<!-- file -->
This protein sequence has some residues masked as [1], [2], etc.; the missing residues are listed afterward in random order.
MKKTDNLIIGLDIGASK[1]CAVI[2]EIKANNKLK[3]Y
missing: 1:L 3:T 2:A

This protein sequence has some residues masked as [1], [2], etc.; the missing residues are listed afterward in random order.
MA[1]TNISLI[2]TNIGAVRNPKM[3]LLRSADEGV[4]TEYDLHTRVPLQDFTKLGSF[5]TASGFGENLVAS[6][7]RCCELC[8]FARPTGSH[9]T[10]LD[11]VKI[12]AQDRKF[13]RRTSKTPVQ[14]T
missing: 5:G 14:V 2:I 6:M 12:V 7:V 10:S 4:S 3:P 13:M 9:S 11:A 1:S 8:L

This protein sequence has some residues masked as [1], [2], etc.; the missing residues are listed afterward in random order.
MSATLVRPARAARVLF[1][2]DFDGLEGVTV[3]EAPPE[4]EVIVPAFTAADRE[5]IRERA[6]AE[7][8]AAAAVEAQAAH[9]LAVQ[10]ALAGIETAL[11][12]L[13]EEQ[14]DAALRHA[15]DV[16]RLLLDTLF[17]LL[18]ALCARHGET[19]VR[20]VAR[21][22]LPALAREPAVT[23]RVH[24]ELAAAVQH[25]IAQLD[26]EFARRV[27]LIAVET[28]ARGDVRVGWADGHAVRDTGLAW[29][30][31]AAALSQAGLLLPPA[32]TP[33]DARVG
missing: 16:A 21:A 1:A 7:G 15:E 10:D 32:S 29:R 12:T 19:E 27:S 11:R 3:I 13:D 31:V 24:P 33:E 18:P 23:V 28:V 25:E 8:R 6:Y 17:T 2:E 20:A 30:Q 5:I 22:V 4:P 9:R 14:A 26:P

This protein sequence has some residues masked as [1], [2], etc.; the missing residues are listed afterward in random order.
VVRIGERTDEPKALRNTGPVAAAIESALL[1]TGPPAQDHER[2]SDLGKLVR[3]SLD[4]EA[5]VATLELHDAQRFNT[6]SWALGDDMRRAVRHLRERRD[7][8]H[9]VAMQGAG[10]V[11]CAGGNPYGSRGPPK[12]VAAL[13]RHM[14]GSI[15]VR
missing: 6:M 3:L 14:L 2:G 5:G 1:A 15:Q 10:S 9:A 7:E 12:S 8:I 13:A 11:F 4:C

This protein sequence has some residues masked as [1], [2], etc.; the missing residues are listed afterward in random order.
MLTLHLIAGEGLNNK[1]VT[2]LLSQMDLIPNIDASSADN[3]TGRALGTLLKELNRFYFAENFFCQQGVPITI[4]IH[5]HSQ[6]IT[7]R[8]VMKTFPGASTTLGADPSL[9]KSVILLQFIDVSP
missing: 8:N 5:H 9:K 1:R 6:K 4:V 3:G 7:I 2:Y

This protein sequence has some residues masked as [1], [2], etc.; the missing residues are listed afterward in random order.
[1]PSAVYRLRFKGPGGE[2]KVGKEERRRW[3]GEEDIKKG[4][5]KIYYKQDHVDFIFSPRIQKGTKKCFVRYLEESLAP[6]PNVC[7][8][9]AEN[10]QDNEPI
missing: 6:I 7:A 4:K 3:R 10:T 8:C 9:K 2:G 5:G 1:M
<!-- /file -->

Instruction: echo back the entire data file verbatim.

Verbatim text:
This protein sequence has some residues masked as [1], [2], etc.; the missing residues are listed afterward in random order.
MKKTDNLIIGLDIGASK[1]CAVI[2]EIKANNKLK[3]Y
missing: 1:L 3:T 2:A

This protein sequence has some residues masked as [1], [2], etc.; the missing residues are listed afterward in random order.
MA[1]TNISLI[2]TNIGAVRNPKM[3]LLRSADEGV[4]TEYDLHTRVPLQDFTKLGSF[5]TASGFGENLVAS[6][7]RCCELC[8]FARPTGSH[9]T[10]LD[11]VKI[12]AQDRKF[13]RRTSKTPVQ[14]T
missing: 5:G 14:V 2:I 6:M 12:V 7:V 10:S 4:S 3:P 13:M 9:S 11:A 1:S 8:L

This protein sequence has some residues masked as [1], [2], etc.; the missing residues are listed afterward in random order.
MSATLVRPARAARVLF[1][2]DFDGLEGVTV[3]EAPPE[4]EVIVPAFTAADRE[5]IRERA[6]AE[7][8]AAAAVEAQAAH[9]LAVQ[10]ALAGIETAL[11][12]L[13]EEQ[14]DAALRHA[15]DV[16]RLLLDTLF[17]LL[18]ALCARHGET[19]VR[20]VAR[21][22]LPALAREPAVT[23]RVH[24]ELAAAVQH[25]IAQLD[26]EFARRV[27]LIAVET[28]ARGDVRVGWADGHAVRDTGLAW[29][30][31]AAALSQAGLLLPPA[32]TP[33]DARVG
missing: 16:A 21:A 1:A 7:G 15:E 10:D 32:S 29:R 12:T 19:E 27:S 11:R 3:I 13:D 31:V 24:P 33:E 18:P 23:V 28:V 25:E 8:R 6:Y 17:T 2:E 20:A 30:Q 5:I 22:V 4:P 9:R 14:A 26:P

This protein sequence has some residues masked as [1], [2], etc.; the missing residues are listed afterward in random order.
VVRIGERTDEPKALRNTGPVAAAIESALL[1]TGPPAQDHER[2]SDLGKLVR[3]SLD[4]EA[5]VATLELHDAQRFNT[6]SWALGDDMRRAVRHLRERRD[7][8]H[9]VAMQGAG[10]V[11]CAGGNPYGSRGPPK[12]VAAL[13]RHM[14]GSI[15]VR
missing: 6:M 3:L 14:L 2:G 5:G 1:A 15:Q 10:S 9:A 7:E 12:S 8:I 13:A 11:F 4:C

This protein sequence has some residues masked as [1], [2], etc.; the missing residues are listed afterward in random order.
MLTLHLIAGEGLNNK[1]VT[2]LLSQMDLIPNIDASSADN[3]TGRALGTLLKELNRFYFAENFFCQQGVPITI[4]IH[5]HSQ[6]IT[7]R[8]VMKTFPGASTTLGADPSL[9]KSVILLQFIDVSP
missing: 8:N 5:H 9:K 1:R 6:K 4:V 3:G 7:I 2:Y

This protein sequence has some residues masked as [1], [2], etc.; the missing residues are listed afterward in random order.
[1]PSAVYRLRFKGPGGE[2]KVGKEERRRW[3]GEEDIKKG[4][5]KIYYKQDHVDFIFSPRIQKGTKKCFVRYLEESLAP[6]PNVC[7][8][9]AEN[10]QDNEPI
missing: 6:I 7:A 4:K 3:R 10:T 8:C 9:K 2:G 5:G 1:M